Charities Act 2022
The first which came out with relatively little fanfare was the Charities Act 2022. Whilst much of the content of this Act is mostly of interest to Charity Lawyers there were a couple of interesting points which may be of relevance:
It is now possible to make payments to Trustees for goods supplied. We have moved from a position of no payments being made to trustees, to payments for services other than as a trustee to now being able to pay them for goods too. This seems to go against the Charity Commission’s general concern over conflicts of interest and appears an odd change. Charities will still need to ensure that the appropriate safeguards are put in place over such payments and the relevant disclosures are made in the financial statements.
The Trustees are now able to make ‘moral’ payments at levels capped based on income. The example given on this is when a legacy has been received but the charity is aware that the donor had changed their mind without changing their will. This does not seem to be a power that will be regularly exercised, but a clear document trail should be produced when such payments are made.
The relaxation of what Trustees can do when fundraising generates more income than was required, capped at levels of excess. This situation would arise when fundraising for a specific project would mean that funds would be restricted to that project. We would always recommend that when doing such fundraising that the appeal is kept quite broad to enable the utilisation of funds, but if that has not been done then this does provide a limited but sensible solution.
Changes to align the ability to make changes to purposes across various charity types (unincorporated and incorporated charities).
The main Act for Charity accounting remains the 2011 Act and there is a 2016 Act which deals with issues around fundraising, so I suspect we may be due a consolidating Act at some point to bring this all within one piece of legislation.
Companies House Reform
As a result of the ongoing Corporate Transparency review being carried out by the government in a bid to fight organised crime a White Paper was issued in February 2022 in respect of Companies House Reform. This will require a new Companies Act before the changes come into force, so the timing of implementation is not yet clear, but the most significant points to note are:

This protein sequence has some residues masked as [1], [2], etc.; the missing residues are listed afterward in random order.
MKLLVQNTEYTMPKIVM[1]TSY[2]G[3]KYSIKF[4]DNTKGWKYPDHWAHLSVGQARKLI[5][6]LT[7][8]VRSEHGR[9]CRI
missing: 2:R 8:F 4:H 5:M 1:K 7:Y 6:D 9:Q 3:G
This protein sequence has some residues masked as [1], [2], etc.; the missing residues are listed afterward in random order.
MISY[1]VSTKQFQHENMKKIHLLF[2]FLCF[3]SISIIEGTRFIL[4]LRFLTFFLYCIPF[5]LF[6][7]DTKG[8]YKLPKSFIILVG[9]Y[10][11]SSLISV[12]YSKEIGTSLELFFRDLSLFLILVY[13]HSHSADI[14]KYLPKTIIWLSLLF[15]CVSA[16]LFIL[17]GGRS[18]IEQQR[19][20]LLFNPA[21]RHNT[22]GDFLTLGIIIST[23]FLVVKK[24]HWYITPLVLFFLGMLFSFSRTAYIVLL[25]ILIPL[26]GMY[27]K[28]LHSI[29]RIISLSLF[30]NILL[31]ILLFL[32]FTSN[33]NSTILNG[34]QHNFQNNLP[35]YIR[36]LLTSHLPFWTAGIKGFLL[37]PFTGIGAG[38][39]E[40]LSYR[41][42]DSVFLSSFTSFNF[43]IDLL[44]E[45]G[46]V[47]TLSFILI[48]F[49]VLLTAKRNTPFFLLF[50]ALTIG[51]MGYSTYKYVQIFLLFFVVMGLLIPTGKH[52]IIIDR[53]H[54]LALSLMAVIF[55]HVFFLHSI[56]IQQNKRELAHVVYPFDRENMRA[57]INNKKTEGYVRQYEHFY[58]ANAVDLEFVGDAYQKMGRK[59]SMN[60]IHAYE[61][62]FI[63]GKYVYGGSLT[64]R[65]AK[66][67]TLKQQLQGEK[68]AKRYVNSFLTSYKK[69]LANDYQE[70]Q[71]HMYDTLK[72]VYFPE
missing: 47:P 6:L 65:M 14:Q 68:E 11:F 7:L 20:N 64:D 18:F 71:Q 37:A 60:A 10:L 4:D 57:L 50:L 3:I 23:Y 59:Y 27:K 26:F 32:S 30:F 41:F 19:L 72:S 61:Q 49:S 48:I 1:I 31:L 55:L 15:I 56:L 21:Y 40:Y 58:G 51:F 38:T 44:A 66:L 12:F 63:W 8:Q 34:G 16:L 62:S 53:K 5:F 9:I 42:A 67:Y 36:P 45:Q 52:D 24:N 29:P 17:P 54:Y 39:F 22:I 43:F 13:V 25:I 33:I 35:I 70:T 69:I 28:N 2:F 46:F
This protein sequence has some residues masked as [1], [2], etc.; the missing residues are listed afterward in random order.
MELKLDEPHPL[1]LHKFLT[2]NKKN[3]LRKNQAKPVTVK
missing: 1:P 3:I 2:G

Filing deadline not shortened as previous consulted on, but new Companies Act will include facility to make this easier in the future;
Small companies will have to file full accounts, no longer abridged or filleted versions. So, Directors’ Report and Profit and Loss account will be on the public record;
Micro companies must file a Profit and Loss account but can still take exemption from Directors Report;
Dormant companies must file eligibility statement each year; and
All companies must file digitally with tagged accounts (as with HMRC).
Companies House will also be getting some new and increased powers to enable it to drive transparency and accuracy of information as follows:
Greater control and ability to challenge information on the register;
Greater powers in respect of identity verification;
Greater power to share data (HMRC/Law Enforcement);
As a result of the above there will be improved privacy protections; and
Ban on corporate directors (almost, with some very rare exceptions).
If you need more information on these changes and advice on how they may affect your operations, please get in touch with the education team on 0330 058 6559 or email firstname.lastname@example.org